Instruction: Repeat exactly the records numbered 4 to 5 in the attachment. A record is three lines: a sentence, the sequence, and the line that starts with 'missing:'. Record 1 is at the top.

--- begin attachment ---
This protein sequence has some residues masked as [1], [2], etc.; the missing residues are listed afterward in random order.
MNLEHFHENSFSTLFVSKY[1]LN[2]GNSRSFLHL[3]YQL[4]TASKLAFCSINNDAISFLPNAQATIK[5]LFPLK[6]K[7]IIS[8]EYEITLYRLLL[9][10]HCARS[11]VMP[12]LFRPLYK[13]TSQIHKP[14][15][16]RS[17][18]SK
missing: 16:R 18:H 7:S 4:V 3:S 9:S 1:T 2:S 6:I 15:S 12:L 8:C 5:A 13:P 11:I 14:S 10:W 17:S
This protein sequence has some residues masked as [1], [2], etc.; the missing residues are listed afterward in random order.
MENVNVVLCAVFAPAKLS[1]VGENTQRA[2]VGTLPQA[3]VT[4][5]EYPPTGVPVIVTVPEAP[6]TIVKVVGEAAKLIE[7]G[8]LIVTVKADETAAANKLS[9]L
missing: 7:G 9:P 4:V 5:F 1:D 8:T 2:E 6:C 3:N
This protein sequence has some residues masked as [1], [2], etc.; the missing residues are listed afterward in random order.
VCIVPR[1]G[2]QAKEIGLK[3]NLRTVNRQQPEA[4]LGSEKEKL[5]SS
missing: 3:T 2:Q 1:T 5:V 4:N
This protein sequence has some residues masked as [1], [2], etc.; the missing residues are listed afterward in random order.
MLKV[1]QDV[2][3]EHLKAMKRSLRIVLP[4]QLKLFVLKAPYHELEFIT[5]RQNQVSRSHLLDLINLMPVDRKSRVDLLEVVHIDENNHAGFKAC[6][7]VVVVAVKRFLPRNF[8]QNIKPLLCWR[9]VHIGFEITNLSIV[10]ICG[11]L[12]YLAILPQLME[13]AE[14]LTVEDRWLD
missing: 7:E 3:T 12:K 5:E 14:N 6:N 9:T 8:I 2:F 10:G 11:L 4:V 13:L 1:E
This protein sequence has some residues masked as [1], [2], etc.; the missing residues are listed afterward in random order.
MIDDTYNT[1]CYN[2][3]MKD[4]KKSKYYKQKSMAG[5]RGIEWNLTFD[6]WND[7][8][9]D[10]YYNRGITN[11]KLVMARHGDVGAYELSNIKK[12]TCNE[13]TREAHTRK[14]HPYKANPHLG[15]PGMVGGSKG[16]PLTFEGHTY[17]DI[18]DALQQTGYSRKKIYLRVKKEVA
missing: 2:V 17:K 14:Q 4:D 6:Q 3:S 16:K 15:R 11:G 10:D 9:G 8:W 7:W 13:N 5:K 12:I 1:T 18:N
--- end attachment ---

This protein sequence has some residues masked as [1], [2], etc.; the missing residues are listed afterward in random order.
MLKV[1]QDV[2][3]EHLKAMKRSLRIVLP[4]QLKLFVLKAPYHELEFIT[5]RQNQVSRSHLLDLINLMPVDRKSRVDLLEVVHIDENNHAGFKAC[6][7]VVVVAVKRFLPRNF[8]QNIKPLLCWR[9]VHIGFEITNLSIV[10]ICG[11]L[12]YLAILPQLME[13]AE[14]LTVEDRWLD
missing: 7:E 3:T 12:K 5:E 14:N 6:N 9:T 8:I 2:F 10:G 11:L 4:V 13:L 1:E
This protein sequence has some residues masked as [1], [2], etc.; the missing residues are listed afterward in random order.
MIDDTYNT[1]CYN[2][3]MKD[4]KKSKYYKQKSMAG[5]RGIEWNLTFD[6]WND[7][8][9]D[10]YYNRGITN[11]KLVMARHGDVGAYELSNIKK[12]TCNE[13]TREAHTRK[14]HPYKANPHLG[15]PGMVGGSKG[16]PLTFEGHTY[17]DI[18]DALQQTGYSRKKIYLRVKKEVA
missing: 2:V 17:K 14:Q 4:D 6:Q 3:S 16:K 15:R 11:G 10:D 9:G 8:W 7:W 13:N 5:K 12:I 1:T 18:N